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SCIENCE at Charlestown

The Charlestown science curriculum is taught through the National Curriculum expectations.

‘Working scientifically’ specifies the understanding of the nature, processes and methods of science for each year group. Our curriculum is designed to enhance the progress of pupils’ knowledge in biology, chemistry and physics alongside their working scientifically skills focusing on the key features of scientific enquiry, so that pupils learn to use a variety of approaches to answer relevant scientific questions.



Why study this concept?


The children begin in the Early Years, exploring the living world around them. They are given opportunities to see a variety of animals and plants and identify different parts of a human’s body. Key Stage One progresses further to identify different plants and animals and understand that humans are also an animal. They develop their knowledge of how animals and plants survive and compare similarities and differences in what animals eat and the habitats they live in. Key Stage Two extends their knowledge by learning about the functions of the human body and identifying similarities and differences between humans and other animals. They recognise how, through cause and effect, changes in an environment impact living things and can link this to evolution.


Using the world around them, Early Years explore changes in weather and develop vocabulary to help them discuss observations they make. They are given experiences of light, forces and sound. During Key Stage one, children identify the different seasons, considering how it affects living things and how daylight and weather are affected. Building on previous knowledge, Key Stage Two looks deeper into natural phenomena such as light, sound, electricity and forces enabling them to have a greater understanding of the world they live in. They understand our place in the solar system and how cause and effect impacts on time.  


Exploring and interacting with a range of materials starts in Early Years, where children are able to explore and develop vocabulary. Scientific vocabulary of material extends in Key Stage one as the children begin to describe basic properties of a range of materials. They observe cause and effect through supported enquiries making decisions about the suitability of materials for different jobs. In Key Stage Two, understanding the properties of rocks and soils, changing states and the water cycle develops pupils' knowledge about how changes in environments can have a big impact, in a variety of ways, to the world they live in. This will progress towards identifying how the relationship between rocks and fossils support our understanding of evolution. Extending the vocabulary used in materials allows Key Stage Two pupils to make decisions around suitability of materials and the effects changes can have on different materials; reversible and irreversible.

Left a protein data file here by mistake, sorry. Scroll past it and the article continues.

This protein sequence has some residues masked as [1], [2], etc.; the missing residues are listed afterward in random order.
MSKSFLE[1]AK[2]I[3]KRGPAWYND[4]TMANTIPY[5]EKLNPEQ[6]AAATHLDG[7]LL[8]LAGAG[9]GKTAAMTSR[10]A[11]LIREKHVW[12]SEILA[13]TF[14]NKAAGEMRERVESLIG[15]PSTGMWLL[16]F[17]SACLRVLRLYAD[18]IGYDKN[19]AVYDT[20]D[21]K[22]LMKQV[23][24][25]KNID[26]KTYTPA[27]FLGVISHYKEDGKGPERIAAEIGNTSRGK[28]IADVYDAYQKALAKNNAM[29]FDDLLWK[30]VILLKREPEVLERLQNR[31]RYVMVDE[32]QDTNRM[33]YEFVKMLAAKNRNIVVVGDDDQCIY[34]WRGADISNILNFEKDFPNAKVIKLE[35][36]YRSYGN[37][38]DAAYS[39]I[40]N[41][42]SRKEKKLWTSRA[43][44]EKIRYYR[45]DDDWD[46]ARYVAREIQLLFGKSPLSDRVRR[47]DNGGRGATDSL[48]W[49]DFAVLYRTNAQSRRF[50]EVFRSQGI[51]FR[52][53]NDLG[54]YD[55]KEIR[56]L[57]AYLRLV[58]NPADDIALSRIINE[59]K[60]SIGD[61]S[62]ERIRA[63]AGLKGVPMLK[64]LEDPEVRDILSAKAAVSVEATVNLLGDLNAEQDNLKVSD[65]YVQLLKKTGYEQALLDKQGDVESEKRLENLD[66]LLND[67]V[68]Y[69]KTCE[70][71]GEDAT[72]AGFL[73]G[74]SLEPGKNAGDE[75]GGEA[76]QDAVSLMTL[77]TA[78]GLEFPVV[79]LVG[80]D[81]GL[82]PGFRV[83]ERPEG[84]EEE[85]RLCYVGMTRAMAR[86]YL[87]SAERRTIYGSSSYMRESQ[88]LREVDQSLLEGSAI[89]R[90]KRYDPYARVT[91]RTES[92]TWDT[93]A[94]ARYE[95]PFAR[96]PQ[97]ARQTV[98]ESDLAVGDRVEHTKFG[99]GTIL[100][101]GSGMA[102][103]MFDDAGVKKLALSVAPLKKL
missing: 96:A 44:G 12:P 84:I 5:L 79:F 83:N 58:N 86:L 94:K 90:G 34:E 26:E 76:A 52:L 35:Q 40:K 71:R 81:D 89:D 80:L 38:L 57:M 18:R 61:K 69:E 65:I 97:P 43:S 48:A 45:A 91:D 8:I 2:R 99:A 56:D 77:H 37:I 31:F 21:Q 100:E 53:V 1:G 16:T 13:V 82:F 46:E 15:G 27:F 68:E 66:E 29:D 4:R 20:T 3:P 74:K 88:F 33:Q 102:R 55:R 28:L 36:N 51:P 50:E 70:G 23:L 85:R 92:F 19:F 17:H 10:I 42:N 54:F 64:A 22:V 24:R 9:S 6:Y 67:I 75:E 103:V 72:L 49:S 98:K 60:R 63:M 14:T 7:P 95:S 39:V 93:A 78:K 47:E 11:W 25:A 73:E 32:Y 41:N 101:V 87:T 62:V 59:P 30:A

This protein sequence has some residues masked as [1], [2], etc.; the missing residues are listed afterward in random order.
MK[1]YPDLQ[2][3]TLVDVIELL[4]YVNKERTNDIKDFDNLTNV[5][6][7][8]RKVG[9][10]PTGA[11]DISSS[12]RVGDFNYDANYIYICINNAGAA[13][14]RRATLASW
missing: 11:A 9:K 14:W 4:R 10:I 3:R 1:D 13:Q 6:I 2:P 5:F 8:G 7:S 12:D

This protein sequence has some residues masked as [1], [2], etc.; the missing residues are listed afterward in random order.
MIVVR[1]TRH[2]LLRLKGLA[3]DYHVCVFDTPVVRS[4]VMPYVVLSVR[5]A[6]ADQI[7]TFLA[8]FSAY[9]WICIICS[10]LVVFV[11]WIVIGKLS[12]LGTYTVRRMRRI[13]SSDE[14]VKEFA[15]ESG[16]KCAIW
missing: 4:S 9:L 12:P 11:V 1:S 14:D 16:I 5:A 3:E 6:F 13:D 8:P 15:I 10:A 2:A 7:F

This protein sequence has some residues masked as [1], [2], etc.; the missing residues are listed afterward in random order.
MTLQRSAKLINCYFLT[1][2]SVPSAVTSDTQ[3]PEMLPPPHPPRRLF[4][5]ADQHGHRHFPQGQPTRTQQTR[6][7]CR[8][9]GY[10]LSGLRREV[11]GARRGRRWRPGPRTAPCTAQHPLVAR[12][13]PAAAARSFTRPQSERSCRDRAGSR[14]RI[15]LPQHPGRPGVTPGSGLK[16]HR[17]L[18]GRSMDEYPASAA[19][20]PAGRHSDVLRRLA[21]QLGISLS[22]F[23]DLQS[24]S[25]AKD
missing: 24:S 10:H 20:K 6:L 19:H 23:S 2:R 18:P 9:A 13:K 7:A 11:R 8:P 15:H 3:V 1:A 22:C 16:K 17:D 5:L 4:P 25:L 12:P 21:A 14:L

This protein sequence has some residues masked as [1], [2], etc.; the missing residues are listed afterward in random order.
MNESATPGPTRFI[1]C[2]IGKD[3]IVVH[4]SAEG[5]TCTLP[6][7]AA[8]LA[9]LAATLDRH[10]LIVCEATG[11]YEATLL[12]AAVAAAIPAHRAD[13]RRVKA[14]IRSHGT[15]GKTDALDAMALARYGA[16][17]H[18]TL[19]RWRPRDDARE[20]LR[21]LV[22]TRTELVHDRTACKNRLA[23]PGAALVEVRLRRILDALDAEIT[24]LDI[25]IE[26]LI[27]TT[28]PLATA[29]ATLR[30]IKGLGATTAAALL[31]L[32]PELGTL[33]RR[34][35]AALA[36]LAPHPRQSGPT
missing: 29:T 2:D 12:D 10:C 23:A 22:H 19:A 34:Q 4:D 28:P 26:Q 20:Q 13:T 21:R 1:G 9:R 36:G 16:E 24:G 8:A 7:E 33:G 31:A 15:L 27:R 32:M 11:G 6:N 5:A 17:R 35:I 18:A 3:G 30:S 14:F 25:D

Working Scientifically

Children in Early Years are encouraged to develop their scientific skills through asking questions and making observations. With support, these questioning skills are developed in Key Stage One and children create and complete simple tests allowing for observations, taking measurements and recording of data. With guidance, pupils use their findings to help them answer questions. Independence in scientific skills enhances pupil’s ability to create child led enquiries in Key Stage Two. Pupils take careful measurements and use data from enquiries they plan and evaluate their results raising further questions and predictions. Pupils use prior knowledge to make judgements on how best to communicate their findings.





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